Pic via here. 

Stripes from St. James are a French staple...

Pic via here. 

Wooden macarons for the little Francophile love in your life. Or grab some real ones from Laduree...


Pic via here. 

Bistro chairs such as this one just scream Parisian cafe...



Pic via here. 

French rain boots for the whole family, since 1853. 

Pic via here. 

Your French is showing boys...and how cute it is! Marinieres all around!

Pic via here. 

A little Tour Eiffel to hold all of their bijoux...

Pic via here. 

And speaking of Laduree, a book from the best macaron house in all the land...

Pic via here. 

A great French rain coat, which comes in both kid and adult sizes...just saying.

Pic via here. 

A beautiful leather carrier and opener for pedaling with a fancy bottle of Bordeaux to all of their chic dinner parties...

Pic via here. 

...or some fancy French crystal wine glasses to sip it in.

Pic via here. 

Or how about a nice french pot to prepare their own dinner parties? (Because once you go cast iron it can be very difficult to go back...)

Pic via here. 

Rotating wall mounted soaps are very common here in France...

Pic via here. 

Le Parfait is to France what Ball Jars are to the US. Whether you friend annually cans all their preserves in these jars, or uses them to hold dry goods or leftovers (like we do!), these jars will be a hit for the Francophile in your life.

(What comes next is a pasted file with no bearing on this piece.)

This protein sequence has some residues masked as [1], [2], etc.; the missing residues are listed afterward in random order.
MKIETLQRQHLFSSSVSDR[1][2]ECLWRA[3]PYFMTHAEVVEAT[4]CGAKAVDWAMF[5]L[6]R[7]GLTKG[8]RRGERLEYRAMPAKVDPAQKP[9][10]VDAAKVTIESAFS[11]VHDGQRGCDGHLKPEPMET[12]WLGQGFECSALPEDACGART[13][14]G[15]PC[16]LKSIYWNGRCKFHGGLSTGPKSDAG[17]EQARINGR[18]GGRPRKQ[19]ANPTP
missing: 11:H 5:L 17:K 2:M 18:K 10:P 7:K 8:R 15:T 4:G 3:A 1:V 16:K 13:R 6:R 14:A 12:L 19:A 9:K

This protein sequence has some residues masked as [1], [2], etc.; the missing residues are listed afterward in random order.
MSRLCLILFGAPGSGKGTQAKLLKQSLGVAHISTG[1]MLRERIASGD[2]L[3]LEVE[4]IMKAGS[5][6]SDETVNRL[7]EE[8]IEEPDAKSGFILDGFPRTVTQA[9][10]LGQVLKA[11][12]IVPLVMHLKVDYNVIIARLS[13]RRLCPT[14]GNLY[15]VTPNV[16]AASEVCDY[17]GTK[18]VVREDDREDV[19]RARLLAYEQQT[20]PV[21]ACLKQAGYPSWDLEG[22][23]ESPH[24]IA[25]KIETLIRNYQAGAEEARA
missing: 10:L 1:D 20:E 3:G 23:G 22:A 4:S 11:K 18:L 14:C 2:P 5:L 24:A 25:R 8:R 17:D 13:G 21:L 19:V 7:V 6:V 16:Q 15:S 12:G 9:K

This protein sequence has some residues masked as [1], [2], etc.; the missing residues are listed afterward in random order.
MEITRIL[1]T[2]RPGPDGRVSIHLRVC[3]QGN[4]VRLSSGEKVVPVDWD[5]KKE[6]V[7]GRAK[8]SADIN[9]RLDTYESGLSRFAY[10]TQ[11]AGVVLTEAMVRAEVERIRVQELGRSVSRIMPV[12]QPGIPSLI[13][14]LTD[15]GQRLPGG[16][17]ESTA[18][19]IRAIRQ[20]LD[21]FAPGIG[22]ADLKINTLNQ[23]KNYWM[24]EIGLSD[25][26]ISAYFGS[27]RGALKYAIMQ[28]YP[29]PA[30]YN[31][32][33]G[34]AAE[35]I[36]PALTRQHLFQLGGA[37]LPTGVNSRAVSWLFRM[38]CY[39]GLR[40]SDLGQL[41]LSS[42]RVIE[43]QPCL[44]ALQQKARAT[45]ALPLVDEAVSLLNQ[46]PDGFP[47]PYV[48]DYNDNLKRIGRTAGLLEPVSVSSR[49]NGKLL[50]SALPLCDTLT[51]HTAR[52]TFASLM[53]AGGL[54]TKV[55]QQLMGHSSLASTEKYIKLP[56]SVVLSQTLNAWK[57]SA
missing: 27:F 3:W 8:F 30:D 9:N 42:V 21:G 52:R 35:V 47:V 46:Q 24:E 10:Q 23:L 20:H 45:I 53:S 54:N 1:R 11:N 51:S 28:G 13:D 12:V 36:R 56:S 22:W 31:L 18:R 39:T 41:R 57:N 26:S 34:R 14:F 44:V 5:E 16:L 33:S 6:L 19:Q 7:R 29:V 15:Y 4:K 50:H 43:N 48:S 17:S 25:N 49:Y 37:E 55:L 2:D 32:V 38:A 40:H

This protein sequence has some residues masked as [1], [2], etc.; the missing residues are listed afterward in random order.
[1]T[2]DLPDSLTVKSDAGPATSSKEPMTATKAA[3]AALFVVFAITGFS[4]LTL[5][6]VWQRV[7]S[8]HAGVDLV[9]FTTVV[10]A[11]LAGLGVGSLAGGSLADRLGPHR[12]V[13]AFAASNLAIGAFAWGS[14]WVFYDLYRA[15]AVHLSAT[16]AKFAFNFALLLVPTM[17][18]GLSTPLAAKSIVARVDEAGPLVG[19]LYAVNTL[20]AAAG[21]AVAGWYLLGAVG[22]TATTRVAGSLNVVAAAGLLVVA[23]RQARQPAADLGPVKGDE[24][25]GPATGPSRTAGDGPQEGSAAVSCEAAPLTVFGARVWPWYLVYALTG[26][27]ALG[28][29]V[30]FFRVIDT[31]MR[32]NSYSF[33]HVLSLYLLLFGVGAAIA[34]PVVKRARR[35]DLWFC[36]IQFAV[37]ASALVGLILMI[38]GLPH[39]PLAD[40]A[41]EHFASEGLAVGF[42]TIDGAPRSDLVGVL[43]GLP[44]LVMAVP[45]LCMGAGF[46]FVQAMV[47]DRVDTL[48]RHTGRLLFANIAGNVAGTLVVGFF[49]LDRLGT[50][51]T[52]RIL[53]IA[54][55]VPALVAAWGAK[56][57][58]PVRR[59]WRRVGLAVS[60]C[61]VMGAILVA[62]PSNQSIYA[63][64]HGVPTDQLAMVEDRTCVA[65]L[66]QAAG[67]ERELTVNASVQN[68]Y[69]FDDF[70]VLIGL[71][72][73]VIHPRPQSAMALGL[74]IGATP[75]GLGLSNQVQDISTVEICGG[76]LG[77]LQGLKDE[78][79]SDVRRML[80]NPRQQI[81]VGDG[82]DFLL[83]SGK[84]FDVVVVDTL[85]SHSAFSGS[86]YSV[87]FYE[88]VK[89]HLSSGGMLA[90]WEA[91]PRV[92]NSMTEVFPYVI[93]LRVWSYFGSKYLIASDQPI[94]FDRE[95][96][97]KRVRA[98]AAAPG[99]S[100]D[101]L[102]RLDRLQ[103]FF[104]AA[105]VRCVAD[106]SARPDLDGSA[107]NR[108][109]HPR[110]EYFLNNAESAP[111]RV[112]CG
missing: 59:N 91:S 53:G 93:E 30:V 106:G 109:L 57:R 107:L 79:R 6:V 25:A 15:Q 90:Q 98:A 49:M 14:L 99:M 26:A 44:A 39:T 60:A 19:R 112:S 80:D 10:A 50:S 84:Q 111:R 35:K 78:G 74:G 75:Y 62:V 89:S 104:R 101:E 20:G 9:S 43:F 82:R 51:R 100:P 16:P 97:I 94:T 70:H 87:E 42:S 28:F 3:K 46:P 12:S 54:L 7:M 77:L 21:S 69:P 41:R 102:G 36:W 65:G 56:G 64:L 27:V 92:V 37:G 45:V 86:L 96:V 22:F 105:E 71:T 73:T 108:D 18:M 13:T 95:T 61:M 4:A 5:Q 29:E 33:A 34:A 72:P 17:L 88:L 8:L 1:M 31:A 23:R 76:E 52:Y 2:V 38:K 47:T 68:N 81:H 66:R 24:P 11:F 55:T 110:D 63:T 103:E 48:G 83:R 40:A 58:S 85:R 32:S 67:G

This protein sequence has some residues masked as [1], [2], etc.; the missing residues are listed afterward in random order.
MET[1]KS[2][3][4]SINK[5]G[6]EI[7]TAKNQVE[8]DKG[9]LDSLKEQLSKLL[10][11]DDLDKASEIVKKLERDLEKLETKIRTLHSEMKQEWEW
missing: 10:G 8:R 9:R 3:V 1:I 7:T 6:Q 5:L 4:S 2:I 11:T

Pic via here. 

For the babe of a Francophile..and it happens to be one of Oswin's favorite books. 

Pic via here. 

Matchy matchy pom pom hats for babes and adults...or just for you. Whatever.

Pic via here. 

This coat is so adorably French to me, and not just because it's called the Colette Coat...

Pic via here. 

Breakfast is the most important meal of the day...and a french breakfast tends to be pretty tasty. Prep that little one for their eventual study abroad with some playtime petit dejeuner toys...

Pic via here. 

Whether they're heading to a Farmer's Market in Omaha or an outdoor market under the Metro in Paris, this carry all will help them shop as the French do...

Pic via here. 

Why buy french butter cookies when they can make their own with this rolling pin and cookie cutter?

Pic via here. 

Sure, sure, you could get that Francophile loved one in your life a nice bottle of French champagne, but why stop there: I offer up to you, the champagne saber. Yes, this is a real thing. Yes, it is used to snap the neck off of a bottle of champagne, as in let's break some glass, but cleanly. Here's a great video to give you a better idea. Napoleon's armies made this manner of celebration, called Sabrage, popular in France after some of their victories by choosing to open bottles of champagne with their weapon of choice, their sabers. Champagne sabers are still sold today, and OH MY GOD DO I EVER WANT ONE. (Not to actually use of course, I enjoy my champagne sans chards of glass, but just to have it. I am obviously a very responsible adult.)